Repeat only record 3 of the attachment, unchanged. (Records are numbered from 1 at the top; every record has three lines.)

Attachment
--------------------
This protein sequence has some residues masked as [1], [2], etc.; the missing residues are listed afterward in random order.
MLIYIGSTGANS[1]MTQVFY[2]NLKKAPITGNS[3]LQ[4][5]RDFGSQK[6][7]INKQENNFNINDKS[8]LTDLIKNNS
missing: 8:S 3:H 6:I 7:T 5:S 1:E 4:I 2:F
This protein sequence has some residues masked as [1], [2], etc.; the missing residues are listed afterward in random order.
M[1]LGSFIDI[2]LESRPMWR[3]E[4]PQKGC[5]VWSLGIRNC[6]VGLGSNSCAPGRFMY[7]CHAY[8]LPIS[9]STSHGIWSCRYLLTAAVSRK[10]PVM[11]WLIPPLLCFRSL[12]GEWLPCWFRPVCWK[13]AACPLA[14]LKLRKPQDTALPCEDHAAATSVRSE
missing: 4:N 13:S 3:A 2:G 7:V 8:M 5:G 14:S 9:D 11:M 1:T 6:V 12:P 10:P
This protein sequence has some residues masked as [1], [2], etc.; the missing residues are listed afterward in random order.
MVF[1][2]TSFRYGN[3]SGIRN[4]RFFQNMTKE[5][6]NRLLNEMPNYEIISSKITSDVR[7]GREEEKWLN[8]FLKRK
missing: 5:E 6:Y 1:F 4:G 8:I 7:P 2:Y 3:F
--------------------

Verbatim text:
This protein sequence has some residues masked as [1], [2], etc.; the missing residues are listed afterward in random order.
MVF[1][2]TSFRYGN[3]SGIRN[4]RFFQNMTKE[5][6]NRLLNEMPNYEIISSKITSDVR[7]GREEEKWLN[8]FLKRK
missing: 5:E 6:Y 1:F 4:G 8:I 7:P 2:Y 3:F